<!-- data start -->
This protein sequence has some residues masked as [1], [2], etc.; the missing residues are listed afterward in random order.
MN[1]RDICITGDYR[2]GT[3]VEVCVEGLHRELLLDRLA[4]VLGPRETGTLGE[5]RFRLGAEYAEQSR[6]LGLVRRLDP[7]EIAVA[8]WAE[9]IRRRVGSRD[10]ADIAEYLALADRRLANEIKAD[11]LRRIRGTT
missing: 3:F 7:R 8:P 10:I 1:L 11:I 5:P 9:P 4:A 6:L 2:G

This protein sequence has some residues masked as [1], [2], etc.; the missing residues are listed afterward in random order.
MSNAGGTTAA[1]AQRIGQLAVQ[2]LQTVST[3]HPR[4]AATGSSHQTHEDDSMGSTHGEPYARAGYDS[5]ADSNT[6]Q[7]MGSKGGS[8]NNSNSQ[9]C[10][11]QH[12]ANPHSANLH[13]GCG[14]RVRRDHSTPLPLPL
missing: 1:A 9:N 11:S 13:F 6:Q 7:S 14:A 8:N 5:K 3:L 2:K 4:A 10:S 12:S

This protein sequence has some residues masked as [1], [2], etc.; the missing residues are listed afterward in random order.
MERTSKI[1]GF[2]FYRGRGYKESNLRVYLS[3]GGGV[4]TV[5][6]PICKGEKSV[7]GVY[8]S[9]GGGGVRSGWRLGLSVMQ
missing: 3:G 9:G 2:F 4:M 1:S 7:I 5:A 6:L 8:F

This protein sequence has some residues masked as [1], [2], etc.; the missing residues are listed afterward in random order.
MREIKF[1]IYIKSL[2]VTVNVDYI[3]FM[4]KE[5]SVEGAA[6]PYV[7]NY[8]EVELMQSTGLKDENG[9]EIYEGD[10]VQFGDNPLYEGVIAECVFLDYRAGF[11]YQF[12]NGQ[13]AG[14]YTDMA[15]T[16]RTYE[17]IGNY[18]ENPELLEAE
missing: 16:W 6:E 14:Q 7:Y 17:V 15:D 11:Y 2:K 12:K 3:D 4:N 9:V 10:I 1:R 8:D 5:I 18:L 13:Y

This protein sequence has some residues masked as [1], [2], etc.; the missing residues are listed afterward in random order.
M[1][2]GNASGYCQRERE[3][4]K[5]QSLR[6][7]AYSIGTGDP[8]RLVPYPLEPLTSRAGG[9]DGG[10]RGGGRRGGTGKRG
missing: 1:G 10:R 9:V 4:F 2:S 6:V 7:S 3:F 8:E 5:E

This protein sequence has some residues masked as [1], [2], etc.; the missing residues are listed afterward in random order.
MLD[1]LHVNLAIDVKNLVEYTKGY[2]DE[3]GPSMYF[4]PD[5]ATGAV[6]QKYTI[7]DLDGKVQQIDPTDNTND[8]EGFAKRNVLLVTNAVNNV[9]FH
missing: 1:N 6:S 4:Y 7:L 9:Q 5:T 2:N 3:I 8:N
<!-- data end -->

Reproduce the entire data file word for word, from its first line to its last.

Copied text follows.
This protein sequence has some residues masked as [1], [2], etc.; the missing residues are listed afterward in random order.
MN[1]RDICITGDYR[2]GT[3]VEVCVEGLHRELLLDRLA[4]VLGPRETGTLGE[5]RFRLGAEYAEQSR[6]LGLVRRLDP[7]EIAVA[8]WAE[9]IRRRVGSRD[10]ADIAEYLALADRRLANEIKAD[11]LRRIRGTT
missing: 3:F 7:R 8:P 10:I 1:L 11:I 5:P 9:P 4:A 6:L 2:G

This protein sequence has some residues masked as [1], [2], etc.; the missing residues are listed afterward in random order.
MSNAGGTTAA[1]AQRIGQLAVQ[2]LQTVST[3]HPR[4]AATGSSHQTHEDDSMGSTHGEPYARAGYDS[5]ADSNT[6]Q[7]MGSKGGS[8]NNSNSQ[9]C[10][11]QH[12]ANPHSANLH[13]GCG[14]RVRRDHSTPLPLPL
missing: 1:A 9:N 11:S 13:F 6:Q 7:S 14:A 8:N 5:K 3:L 2:K 4:A 10:S 12:S

This protein sequence has some residues masked as [1], [2], etc.; the missing residues are listed afterward in random order.
MERTSKI[1]GF[2]FYRGRGYKESNLRVYLS[3]GGGV[4]TV[5][6]PICKGEKSV[7]GVY[8]S[9]GGGGVRSGWRLGLSVMQ
missing: 3:G 9:G 2:F 4:M 1:S 7:I 5:A 6:L 8:F

This protein sequence has some residues masked as [1], [2], etc.; the missing residues are listed afterward in random order.
MREIKF[1]IYIKSL[2]VTVNVDYI[3]FM[4]KE[5]SVEGAA[6]PYV[7]NY[8]EVELMQSTGLKDENG[9]EIYEGD[10]VQFGDNPLYEGVIAECVFLDYRAGF[11]YQF[12]NGQ[13]AG[14]YTDMA[15]T[16]RTYE[17]IGNY[18]ENPELLEAE
missing: 16:W 6:E 14:Q 7:Y 17:V 15:D 11:Y 2:K 12:K 3:D 4:N 9:V 10:I 1:R 8:D 5:I 18:L 13:Y

This protein sequence has some residues masked as [1], [2], etc.; the missing residues are listed afterward in random order.
M[1][2]GNASGYCQRERE[3][4]K[5]QSLR[6][7]AYSIGTGDP[8]RLVPYPLEPLTSRAGG[9]DGG[10]RGGGRRGGTGKRG
missing: 1:G 10:R 9:V 4:F 2:S 6:V 7:S 3:F 8:E 5:E

This protein sequence has some residues masked as [1], [2], etc.; the missing residues are listed afterward in random order.
MLD[1]LHVNLAIDVKNLVEYTKGY[2]DE[3]GPSMYF[4]PD[5]ATGAV[6]QKYTI[7]DLDGKVQQIDPTDNTND[8]EGFAKRNVLLVTNAVNNV[9]FH
missing: 1:N 6:S 4:Y 7:L 9:Q 5:T 2:N 3:I 8:N